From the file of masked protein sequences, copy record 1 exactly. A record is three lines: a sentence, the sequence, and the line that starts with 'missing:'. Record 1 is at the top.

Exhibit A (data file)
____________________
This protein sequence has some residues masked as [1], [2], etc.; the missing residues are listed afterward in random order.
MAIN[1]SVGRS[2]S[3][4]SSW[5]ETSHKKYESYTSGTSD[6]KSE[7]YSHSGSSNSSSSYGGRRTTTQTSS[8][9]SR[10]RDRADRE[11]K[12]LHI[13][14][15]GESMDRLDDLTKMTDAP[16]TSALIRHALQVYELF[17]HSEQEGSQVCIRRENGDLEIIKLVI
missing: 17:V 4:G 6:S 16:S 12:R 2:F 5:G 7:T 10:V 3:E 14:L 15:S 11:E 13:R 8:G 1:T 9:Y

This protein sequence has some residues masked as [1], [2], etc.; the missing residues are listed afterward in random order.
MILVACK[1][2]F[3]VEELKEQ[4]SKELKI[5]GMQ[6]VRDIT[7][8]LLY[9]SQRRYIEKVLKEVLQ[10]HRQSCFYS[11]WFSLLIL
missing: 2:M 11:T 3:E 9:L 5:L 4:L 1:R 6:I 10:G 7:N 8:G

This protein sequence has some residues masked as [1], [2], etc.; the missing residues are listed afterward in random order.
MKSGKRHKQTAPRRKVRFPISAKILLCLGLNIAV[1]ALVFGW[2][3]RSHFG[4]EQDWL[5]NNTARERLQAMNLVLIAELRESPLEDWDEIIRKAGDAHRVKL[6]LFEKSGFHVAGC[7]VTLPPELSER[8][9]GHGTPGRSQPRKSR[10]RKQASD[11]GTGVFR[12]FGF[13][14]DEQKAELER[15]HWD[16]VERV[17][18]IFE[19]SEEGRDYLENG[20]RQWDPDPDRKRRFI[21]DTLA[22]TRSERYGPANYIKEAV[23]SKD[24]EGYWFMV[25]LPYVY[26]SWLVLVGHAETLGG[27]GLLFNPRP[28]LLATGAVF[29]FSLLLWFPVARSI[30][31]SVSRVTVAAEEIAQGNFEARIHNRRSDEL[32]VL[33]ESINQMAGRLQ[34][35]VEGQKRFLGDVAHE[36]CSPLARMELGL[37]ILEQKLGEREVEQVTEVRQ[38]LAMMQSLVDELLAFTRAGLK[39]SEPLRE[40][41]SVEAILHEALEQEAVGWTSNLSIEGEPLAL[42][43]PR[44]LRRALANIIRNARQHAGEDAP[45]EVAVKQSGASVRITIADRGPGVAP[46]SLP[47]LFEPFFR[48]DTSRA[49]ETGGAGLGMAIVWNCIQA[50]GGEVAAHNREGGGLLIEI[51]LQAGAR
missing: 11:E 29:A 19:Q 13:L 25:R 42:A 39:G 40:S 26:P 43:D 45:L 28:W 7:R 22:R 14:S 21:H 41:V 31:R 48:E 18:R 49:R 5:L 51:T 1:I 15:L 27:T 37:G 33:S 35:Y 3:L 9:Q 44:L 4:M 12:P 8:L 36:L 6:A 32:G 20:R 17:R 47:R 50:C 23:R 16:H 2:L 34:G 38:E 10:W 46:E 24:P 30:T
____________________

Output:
This protein sequence has some residues masked as [1], [2], etc.; the missing residues are listed afterward in random order.
MAIN[1]SVGRS[2]S[3][4]SSW[5]ETSHKKYESYTSGTSD[6]KSE[7]YSHSGSSNSSSSYGGRRTTTQTSS[8][9]SR[10]RDRADRE[11]K[12]LHI[13][14][15]GESMDRLDDLTKMTDAP[16]TSALIRHALQVYELF[17]HSEQEGSQVCIRRENGDLEIIKLVI
missing: 17:V 4:G 6:S 16:S 12:R 2:F 5:G 7:T 10:V 3:E 14:L 15:S 11:E 13:R 8:G 1:T 9:Y